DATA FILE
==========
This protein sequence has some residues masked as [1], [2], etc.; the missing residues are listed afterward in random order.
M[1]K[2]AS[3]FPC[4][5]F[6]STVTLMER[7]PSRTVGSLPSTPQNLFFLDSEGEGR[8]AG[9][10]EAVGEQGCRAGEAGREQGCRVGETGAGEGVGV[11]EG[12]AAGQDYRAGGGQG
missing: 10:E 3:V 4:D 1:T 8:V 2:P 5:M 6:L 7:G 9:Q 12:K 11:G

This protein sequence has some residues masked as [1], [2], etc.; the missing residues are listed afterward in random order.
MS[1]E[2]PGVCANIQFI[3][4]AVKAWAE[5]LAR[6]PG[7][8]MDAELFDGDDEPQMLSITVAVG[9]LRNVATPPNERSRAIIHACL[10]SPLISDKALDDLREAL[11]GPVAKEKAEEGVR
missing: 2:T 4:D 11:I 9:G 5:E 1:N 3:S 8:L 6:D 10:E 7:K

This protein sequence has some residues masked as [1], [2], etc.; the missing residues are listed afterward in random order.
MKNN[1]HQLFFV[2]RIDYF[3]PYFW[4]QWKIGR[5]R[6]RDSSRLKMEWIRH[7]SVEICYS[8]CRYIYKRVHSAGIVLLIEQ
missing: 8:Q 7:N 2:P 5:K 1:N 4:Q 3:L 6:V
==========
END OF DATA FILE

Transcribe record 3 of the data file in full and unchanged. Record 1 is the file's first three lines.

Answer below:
This protein sequence has some residues masked as [1], [2], etc.; the missing residues are listed afterward in random order.
MKNN[1]HQLFFV[2]RIDYF[3]PYFW[4]QWKIGR[5]R[6]RDSSRLKMEWIRH[7]SVEICYS[8]CRYIYKRVHSAGIVLLIEQ
missing: 8:Q 7:N 2:P 5:K 1:N 4:Q 3:L 6:V